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His ministry need not be incorporated but to be recognized as a charitable organization/church it should be registered with the IRS and he should apply for exempt organization recognition. Without that donations are not tax deductible for contributors and it will be considered a business subject to all the taxes that apply to a business.
You should consider this as a full grown entity and plan accordingly. That will enable you to look forward and not get any negative surprises.
If you envision it growing as a church then register it as such and seek IRS recognition as such. If it is to be a business all receipts will be taxable to your son but not all expenses will be able to be used as offsets (deductions) against those receipts. If he is to be paid personally as a speaker those payments will be taxable to him. He will be allowed to deduct expenses to travel to the speaking assignments but not anything beyond those costs. His rent (place to live) and personal food costs will not be deductible. That is why I recommend doing it all the way by the book even at this early stage.
Obtaining IRS recognition as a church is difficult but not impossible. It happens regularly. The forms to be submitted must clearly show that he is not doing this for personal gain but has devoted his efforts to a clearly defined purpose. I do recommend that you seek competent professional assistance with the paperwork so that it gets accepted with minimal time delays. Please remember that, until the IRS recognition is granted, contributors will not be able to claim charity status for their contributions on their tax returns and your son will need to declare these contributions as taxable income. To maximize the use of the contributions in his ministry you need to do this the right way by the law. Otherwise, taxes will reduce their utilization.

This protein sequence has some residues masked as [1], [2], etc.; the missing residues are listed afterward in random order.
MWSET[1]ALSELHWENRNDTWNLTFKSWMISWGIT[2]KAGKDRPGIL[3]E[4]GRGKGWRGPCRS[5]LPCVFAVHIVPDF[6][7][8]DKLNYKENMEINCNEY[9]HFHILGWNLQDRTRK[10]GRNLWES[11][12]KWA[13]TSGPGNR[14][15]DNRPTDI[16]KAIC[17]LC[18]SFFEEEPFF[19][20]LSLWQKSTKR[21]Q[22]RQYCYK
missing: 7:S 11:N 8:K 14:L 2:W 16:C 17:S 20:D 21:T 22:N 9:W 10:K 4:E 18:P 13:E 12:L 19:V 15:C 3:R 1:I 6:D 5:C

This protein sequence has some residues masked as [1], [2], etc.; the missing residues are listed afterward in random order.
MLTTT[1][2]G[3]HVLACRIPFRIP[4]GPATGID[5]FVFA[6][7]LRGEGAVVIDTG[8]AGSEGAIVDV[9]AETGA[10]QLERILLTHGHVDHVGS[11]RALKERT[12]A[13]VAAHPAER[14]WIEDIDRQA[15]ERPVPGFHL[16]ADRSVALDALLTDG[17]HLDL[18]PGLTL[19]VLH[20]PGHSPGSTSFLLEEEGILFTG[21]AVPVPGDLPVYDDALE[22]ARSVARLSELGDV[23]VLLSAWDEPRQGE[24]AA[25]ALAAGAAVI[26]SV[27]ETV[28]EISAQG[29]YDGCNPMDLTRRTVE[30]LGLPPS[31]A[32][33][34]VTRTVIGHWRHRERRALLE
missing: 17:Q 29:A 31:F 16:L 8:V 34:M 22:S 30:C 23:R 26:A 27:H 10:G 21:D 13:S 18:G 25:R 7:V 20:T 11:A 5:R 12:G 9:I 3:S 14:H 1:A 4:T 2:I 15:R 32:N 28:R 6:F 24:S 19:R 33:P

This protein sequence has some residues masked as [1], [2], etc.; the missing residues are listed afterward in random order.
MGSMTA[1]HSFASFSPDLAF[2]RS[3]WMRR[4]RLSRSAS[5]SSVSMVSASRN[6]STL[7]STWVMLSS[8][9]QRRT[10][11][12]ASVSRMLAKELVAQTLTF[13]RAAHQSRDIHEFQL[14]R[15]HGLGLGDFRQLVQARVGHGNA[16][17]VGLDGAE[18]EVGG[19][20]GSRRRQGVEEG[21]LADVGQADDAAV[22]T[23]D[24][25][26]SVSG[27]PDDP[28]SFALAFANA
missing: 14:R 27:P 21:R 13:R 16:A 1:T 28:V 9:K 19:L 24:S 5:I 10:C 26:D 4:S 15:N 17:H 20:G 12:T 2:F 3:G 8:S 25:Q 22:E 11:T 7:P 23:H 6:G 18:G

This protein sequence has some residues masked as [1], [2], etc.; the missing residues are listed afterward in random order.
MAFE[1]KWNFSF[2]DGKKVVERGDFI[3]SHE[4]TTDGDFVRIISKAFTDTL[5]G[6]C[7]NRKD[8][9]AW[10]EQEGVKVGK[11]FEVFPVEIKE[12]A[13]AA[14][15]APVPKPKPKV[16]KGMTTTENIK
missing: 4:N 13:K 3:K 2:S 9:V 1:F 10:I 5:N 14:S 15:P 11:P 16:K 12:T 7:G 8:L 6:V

I understand what you are saying but am concerned and a little confused as to what happens if a church doesn't actually form but my son is asked to speak at conferences, revivals, etc. because at this point we just don't know what to expect. Does the IRS make distinguishments between charitable organizations and churches?
Obviously I am not familiar with the types of charitable organization sections of the IRS but I definitely understand that my son needs to seek charitable organization recognition so if not a church, what other charitable organization should he seeking?
You can consider social welfare organization as well. The other types do not apply to your son's situation as you have described it.
Obviously there isn't a cut and dry answer because it is not a social welfare organization any more than it is a church.
It would seem that you need local professional assistance at this point. The key is to do it right from the beginning and avoid the problems that can come later from doing otherwise. You may wish to gain some knowledge before seeing someone for assistance so that you go in prepared with all the questions. You can review some of this at www.irs.gov or simply do a web search on charitable organizations.
Please feel free to ask if you need additional help.